An interesting take on U.S. treasuries as an investment. (HT zerohedge). Chris Pavese over at Zero Hedge provides a contrarian view to the common wisdom that the government printing presses will spawn massive inflation. Chris argues that with our increasingly large debt burden, relatively small increases in yields will substantially increase the cost of servicing our massive debt which will off expansion and keep a lid on inflation.
Chris points out that recent asset bubbles have been burst by successively lower rises in interest rates. Short treasuries is a crowded trade with everyone and their mother calling for massive inflation; that day may very well come, but in the near to mid-term, the risk of inflation may be grossly overstated.
Personally, I believe that with the dual impact of the economic stimulus package rolling off in the second half of 2010 and the massive shadow inventory of foreclosed homes waiting to hit the market, we are on our way to the second leg down.
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I’ve been following this for a while and even started a blog post about it back in the fall. This is just the latest in a string of examples of what happens when those in government bow to the kiss the ring of the “all-knowing” power brokers on Wall Street. The stock market will fix everything, remember the mantra? Social Security – privatize it, let them invest!
Well it’s no surprise that Bush appointee and former Lehman Brother’s banker would decide that the Pension Benefit Guarantee Corp should invest its funds more aggressively. He pushed to move the investment mix from a very conservative allocation to one that relied heavily upon equities, private equity, and other alternative investments… right at the peak of the market in February of 2008.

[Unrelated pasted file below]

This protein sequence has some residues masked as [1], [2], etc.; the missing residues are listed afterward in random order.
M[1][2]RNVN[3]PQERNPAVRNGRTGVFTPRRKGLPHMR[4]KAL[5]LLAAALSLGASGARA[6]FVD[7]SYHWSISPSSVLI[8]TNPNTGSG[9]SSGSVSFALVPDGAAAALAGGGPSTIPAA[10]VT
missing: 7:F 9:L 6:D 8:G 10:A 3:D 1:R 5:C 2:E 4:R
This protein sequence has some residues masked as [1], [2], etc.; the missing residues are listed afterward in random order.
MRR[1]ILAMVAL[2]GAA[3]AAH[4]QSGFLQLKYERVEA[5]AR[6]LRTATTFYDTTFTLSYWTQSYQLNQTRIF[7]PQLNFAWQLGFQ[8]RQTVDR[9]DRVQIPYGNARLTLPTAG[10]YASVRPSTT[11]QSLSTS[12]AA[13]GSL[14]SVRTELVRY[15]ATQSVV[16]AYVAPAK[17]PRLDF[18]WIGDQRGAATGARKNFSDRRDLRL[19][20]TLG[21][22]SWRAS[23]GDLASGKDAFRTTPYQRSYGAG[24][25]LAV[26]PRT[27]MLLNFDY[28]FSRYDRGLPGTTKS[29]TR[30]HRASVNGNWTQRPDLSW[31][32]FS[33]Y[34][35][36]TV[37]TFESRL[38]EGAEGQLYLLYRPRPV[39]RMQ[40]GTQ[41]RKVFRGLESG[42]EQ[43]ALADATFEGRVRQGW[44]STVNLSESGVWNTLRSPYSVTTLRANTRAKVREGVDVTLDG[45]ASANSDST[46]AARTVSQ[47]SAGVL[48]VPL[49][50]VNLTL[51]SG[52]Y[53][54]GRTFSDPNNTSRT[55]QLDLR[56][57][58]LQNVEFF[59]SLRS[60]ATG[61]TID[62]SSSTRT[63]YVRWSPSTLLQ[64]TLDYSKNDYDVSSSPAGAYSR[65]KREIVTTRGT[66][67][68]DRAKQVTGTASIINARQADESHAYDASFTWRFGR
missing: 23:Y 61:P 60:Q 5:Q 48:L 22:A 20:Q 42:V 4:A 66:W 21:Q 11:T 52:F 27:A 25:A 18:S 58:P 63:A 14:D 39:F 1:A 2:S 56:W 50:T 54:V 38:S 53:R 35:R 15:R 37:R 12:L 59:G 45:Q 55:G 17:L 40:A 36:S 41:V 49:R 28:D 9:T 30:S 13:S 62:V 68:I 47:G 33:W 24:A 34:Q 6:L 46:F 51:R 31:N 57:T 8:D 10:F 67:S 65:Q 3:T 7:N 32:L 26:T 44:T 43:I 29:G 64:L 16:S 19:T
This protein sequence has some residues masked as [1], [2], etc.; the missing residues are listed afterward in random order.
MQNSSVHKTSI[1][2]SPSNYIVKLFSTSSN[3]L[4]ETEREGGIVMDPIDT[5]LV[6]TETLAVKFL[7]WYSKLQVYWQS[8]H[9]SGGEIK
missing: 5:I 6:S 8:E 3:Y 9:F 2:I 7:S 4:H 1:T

Now, the U.S. Senate is asking the Inspector General for the PBGC to investigate Mr. Millard’s contacts with executives of banks who were awarded business by the PBGC about job opportunities for him after his brief stint in public service.
With corporate bankruptcies and poor investment returns pushing the PBGC to the brink of insolvency, guess who will be paying for Mr. Millard’s mistakes. The same folks who have been ponying up to pay for the avarice and greed of Wall Street executives… you and me.
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Credit Default Swaps – A Primer
A credit default swap is a type of credit derivative. Credit derivatives “derive” their value from an underlying credit instrument; generally the bonds of sovereign nations or the bonds of a corporate entity. In recent years, credit derivatives have been created that are based obligations rather than entities; one common reference obligation are asset backed securities based on home equity loans.
A credit default swap is a contract that allows one to take or reduce credit exposure. The contract is between the two parties and does not directly involve the underlying reference entity. A credit default swap is essentially an insurance policy where one entity pays a premium to a second entity to take on the risk of a loss.
Let’s look at a fictitious example.